The AKC recommends that opthamologist screenings begin at 12 months of age, in addition to regular veterinary care.
Pomeranians are prone to seizures, congestive heart failure, hypothyroidism, luxating patellas (kneecaps moving out of place), collapsing tracheas, and alopecia.
The AKC recommends cardiac and opthamologist screenings, as well as patella evaluations.
The expected lifespan of a Pomeranian Husky mix is 12 – 15 years.
But, if you choose a healthy puppy and make sure he’s happy and healthy throughout life, yours could live longer!
Grooming & Feeding
The Pomsky’s coat comes in a wide array of colors and textures. It may be fluffier, like a Pomeranian. It may be thicker, like a Husky. Or it may be somewhere in the middle.
Either way, a Pomsky will need regular brushing to maintain a healthy coat.
Do Pomskys Make Good Family Pets?
It can be hard to predict what personality characteristics a Pomeranian Husky mix will inherit. Because of their independent nature, Pomskies are best suited for households made up of adults and older children.
If you choose this breed, remember they will need a lot of time dedicated to their general care, such as grooming.
Due to their high energy level, Pomskies will be happiest with an active family who enjoy being outdoors and who have lots of time for play and training.
Plus, it is difficult to determine what a Pomsky puppy may be like as he grows into an adult.
Some Pomskies grow larger than intended. They might need more exercise and training than expected.
Some Pomskies are fluffier than expected. They might shed more and need more grooming.
If you are prepared to take a gamble on how your puppy turns out, and don’t have an ethical objection to dogs being bred for sale, then a Pomsky puppy might be a great match for you.
Rescuing a Pomsky
There’s a lot of guess work involved when you get a Pomsky puppy. Will he be playful, like his Husky parent? Or a lapdog, like his Pomeranian parent?
Will he grow to be 30 pounds or 15 pounds?
Choosing a slightly older rescue can be a great way to know a little more about your dog before you bring him home.
Plus, it gives an abandoned pup a second chance at finding a home.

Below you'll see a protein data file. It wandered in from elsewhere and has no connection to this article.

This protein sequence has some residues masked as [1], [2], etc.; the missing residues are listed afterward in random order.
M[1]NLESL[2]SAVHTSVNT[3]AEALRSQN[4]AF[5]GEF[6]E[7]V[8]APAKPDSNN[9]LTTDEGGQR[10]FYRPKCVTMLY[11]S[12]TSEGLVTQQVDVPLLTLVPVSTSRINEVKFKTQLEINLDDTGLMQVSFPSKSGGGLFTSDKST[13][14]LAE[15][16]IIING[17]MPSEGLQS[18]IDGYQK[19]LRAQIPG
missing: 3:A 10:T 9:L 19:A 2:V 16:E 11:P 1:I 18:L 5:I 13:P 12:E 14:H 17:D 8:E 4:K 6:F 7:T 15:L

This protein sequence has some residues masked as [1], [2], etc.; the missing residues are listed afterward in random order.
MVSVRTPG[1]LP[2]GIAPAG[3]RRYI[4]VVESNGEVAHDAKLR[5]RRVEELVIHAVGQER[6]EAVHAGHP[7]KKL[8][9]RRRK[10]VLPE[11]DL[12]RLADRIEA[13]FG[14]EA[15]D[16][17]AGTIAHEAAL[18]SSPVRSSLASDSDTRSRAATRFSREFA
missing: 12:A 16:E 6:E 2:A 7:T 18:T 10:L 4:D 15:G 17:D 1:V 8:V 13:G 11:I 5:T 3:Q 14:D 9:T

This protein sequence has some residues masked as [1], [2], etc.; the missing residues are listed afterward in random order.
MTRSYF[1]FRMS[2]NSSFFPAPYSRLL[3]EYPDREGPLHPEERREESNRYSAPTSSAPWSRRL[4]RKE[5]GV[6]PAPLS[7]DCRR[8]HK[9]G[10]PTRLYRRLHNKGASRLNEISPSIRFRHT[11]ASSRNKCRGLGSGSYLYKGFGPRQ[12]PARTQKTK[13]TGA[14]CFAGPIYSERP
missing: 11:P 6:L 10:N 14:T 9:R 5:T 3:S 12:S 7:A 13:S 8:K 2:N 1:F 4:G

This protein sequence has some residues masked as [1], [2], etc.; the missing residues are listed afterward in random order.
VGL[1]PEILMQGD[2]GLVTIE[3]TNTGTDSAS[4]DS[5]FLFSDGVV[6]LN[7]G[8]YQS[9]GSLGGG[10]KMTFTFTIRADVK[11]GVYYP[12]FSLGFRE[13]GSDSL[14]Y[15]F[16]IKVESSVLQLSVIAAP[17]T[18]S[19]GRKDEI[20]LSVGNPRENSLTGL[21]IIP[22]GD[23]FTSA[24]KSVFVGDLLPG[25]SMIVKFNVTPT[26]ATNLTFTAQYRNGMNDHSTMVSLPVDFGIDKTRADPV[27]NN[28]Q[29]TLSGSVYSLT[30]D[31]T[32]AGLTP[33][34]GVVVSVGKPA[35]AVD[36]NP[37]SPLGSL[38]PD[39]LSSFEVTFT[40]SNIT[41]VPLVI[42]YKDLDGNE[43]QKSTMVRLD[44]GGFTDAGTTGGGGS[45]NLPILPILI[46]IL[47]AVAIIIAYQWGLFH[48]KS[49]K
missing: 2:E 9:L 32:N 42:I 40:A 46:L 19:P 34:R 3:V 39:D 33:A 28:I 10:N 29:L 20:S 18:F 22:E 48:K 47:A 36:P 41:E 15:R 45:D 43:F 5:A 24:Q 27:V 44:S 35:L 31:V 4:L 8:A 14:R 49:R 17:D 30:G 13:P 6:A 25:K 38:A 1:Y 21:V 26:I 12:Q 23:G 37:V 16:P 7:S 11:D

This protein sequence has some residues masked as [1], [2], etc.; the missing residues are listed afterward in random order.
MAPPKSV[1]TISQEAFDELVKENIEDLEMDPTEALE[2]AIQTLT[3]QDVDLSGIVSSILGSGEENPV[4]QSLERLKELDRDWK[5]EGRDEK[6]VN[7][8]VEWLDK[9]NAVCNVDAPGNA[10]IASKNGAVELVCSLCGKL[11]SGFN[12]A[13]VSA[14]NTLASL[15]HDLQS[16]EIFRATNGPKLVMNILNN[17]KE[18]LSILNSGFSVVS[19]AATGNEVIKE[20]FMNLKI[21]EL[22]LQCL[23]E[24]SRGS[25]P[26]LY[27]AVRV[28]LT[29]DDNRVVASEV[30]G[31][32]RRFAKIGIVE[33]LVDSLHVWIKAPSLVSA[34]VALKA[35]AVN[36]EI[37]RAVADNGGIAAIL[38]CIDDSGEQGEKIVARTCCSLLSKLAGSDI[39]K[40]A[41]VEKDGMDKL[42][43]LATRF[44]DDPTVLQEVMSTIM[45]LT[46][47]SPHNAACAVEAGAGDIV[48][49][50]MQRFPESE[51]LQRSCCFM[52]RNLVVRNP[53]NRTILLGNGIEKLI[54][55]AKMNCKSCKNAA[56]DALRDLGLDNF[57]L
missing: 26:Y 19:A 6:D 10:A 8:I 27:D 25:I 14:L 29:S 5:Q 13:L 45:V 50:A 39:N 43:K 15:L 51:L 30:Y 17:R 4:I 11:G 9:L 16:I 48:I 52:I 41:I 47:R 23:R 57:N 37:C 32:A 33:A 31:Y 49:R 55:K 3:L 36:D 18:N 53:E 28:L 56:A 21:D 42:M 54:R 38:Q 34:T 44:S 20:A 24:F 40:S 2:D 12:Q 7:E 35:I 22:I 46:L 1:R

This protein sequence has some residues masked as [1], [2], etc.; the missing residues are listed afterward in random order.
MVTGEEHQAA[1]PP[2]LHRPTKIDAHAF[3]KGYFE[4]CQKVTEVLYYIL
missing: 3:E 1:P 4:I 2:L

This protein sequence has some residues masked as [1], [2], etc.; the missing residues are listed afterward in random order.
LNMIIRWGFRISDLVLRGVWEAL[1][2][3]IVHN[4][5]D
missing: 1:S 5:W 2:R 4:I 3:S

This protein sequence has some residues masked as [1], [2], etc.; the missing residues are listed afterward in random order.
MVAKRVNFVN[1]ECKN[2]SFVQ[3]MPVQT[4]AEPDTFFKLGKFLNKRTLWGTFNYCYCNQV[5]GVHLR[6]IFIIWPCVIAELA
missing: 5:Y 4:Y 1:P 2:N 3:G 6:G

If you’re keen to find a Pomsky puppy, we’ve got a great list of rescue organisations here.
Finding a Pomsky puppy
There are quite a few breeders producing Pomsky puppies.
Some of those breeding Pomeranian Husky mixes are doing it purely for profit.
Others are excited at the idea of being part of a movement to create a brand new breed of dog. They hope that the Pomsky will one day be a recognised breed in its own right.
Choosing a Breeder
You need to find a breeder who has only used healthy parents for your puppy.
A breeder who has raised the litter well. Giving them the best chance at good health and great temperament.
The puppies should be raised with love, care, and exposure to everyday family life.
This will help to make sure they are comfortable with lots of sights and sounds.
If you want more help, check out our puppy search guide.
Raising a Pomsky puppy
Caring for a vulnerable Pomsky puppy is a big responsibility. There are some great guides to help you with all aspects of puppy care and training. You’ll find them listed on our puppy page.
Pomsky products and accessories
Check out some of our favorite products for Pomskys:
- Indoor puppy playpens
- Best dog leashes
- Small dog beds
- Best Shampoo for Huskies
- Best Shampoo For Pomeranians
Pros And Cons of Getting A Pomsky
If you’re still not sure whether this breed is the best fit for you, let’s take a look at the main pros and cons.
May be expensive or hard to find
Can be challenging to train
Require a lot of exercise
Friendly and playful disposition
Small size (but big personality!)
You might be wondering how this hybrid compares to other breeds.
We have guides about lots of Pomeranian mixes and Husky mixes that allow you to compare and see which is right for you!
Take a look:
If you’ve decided this little hybrid isn’t for you, you’ll want to find something a little different.
Take a look at these similar breeds to see if one of these is a better fit for your home.
Pomsky Breed Rescues
If you’ve decided rescue dogs are the way to go, take a look at some rescues below. You might find your perfect pup here.
Know of a great rescue organization? Please share it in the comments section!
References And Resources
- Gough A, Thomas A, O’Neill D. 2018 Breed Predispositions to Disease In Dogs and Cats. Wiley Blackwell
- O’Neill et al. 2013. Longevity and Mortality of Dogs Owned In England. The Veterinary Journal
- Schalamon et al. 2006. Analysis of Dog Bites In Children Who Are Younger Than 17 Years. Pediatrics
- Duffy D et al. Breed differences in canine aggression. Applied Animal Behaviour Science 2008
- Strain G. Deafness prevalence and pigmentation and gender associations in dog breeds at risk. The Veterinary Journal 2004
- Packer et al. 2015. Impact of Facial Conformation On Canine Health. PlosOne
- International Pomsky Association
- Pomsky Club of America
“This article has been extensively revised and updated for 2019”